I saw Bill O'Reilly on The Tonight Show last night. He said if France vetos the U.N. resolution, he's going to call for a boycott of French products.
A while back, of course, when O'Reilly was interviewing Take Back the Media's Michael Stinson about the group's boycott of Rush Limbaugh advertisers, he argued that boycotting was essentially unAmerican: "Be that as it may, isn't -- isn't trying to silence somebody like Rush Limbaugh unAmerican in itself? Doesn't he have the right to say what he wants to say?" (The O'Reilly Factor, 02/03/03)
Then he insisted that he hadn't called for a boycott when in fact he had.
Now, apparently, he has come out of the boycott closet. And while on the Tonight Show he seemed to be saying the boycott had yet to take effect, on his website he is already encouraging people to boycott various French products: "BOYCOTT FRENCH PRODUCTS: We all know France doesn't want the US and its allies to force Iraq to disarm and we think it's a disgrace. Here is a list of French owned companies you can choose to boycott if you disagree with their actions in the United Nations and their approach to the Iraq situation."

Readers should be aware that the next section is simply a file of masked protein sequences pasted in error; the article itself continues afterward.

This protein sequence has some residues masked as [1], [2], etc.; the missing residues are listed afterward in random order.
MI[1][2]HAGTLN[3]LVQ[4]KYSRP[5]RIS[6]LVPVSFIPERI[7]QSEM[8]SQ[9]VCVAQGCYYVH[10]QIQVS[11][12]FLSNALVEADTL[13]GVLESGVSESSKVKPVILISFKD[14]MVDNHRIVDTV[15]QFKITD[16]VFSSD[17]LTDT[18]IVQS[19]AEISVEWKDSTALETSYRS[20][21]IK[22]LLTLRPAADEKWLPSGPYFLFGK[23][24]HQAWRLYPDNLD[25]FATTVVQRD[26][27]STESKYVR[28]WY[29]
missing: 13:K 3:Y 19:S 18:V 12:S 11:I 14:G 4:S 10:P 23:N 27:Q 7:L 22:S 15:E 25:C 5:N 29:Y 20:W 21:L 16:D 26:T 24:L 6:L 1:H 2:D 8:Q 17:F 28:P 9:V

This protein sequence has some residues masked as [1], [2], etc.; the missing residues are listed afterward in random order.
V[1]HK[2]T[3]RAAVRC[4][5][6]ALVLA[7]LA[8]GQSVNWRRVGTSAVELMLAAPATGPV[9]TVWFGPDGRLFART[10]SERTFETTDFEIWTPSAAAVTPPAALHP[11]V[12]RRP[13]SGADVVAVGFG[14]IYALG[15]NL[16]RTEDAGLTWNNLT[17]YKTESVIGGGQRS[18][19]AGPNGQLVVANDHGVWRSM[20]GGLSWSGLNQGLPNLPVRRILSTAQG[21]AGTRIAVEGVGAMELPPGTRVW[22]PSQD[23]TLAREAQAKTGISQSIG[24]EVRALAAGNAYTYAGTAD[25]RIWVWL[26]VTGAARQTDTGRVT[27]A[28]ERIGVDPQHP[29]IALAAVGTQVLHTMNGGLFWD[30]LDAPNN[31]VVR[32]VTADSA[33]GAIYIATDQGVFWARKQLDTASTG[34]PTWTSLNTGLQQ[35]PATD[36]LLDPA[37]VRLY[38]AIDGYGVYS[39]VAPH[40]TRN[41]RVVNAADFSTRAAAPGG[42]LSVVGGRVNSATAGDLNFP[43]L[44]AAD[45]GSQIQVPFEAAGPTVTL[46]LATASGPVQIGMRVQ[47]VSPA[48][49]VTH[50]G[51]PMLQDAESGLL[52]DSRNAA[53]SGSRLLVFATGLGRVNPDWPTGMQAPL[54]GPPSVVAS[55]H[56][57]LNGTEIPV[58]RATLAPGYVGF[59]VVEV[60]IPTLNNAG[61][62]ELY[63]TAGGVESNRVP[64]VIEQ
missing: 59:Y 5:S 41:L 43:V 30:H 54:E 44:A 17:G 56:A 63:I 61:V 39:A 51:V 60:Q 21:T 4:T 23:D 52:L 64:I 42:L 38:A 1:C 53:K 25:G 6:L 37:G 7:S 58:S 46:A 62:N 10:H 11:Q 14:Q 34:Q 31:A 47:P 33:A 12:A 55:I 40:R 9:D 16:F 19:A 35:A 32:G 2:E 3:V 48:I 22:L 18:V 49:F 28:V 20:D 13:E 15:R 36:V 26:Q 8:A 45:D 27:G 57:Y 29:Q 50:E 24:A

In a matter of weeks, then, he has gone from suggesting that boycotts are unAmerican to encouraging the preemptive boycott of an entire country!
Meanwhile, his Tonight Show appearance got even better when Leno asked him if he had a chance to interview Saddam Hussein like Dan Rather did, would he use the opportunity to kill Hussein, even though it would also mean dying himself. O'Reilly seemed startled by the question, but quickly recovered and said, with tangible unconvincingness, that, yes, indeed, he'd give up his life for the greater good of the American people.
Ah, well, that probably won't come to pass. But O'Reilly has already banished Chanel and Loreal from his world, apparently, and how much sacrifice can you ask of just one man?
Posted by Greg Beato at 08:13 AM
March 12, 2003
We Weren't Soldiers
Support the troops!
It is, perhaps, the one sentiment that can (at least intermittently) unite an increasingly divided America. Hawks who insist that the precision-guided turkey shoot we have planned for Iraq poses no great threat to our armed forces nonetheless champion the bunker-busting bravery of the men and women poised to destroy an army of demoralized cowards equipped with used Kuwaiti tanks and rusty Soviet airplanes. Doves who decry the terrible possibility of throwing out thousands of Iraqi babies with the Ba'ath order express only admiration for our heroic soldiers who might be put in harm's way merely to satisfy the whims of venal petrocrats.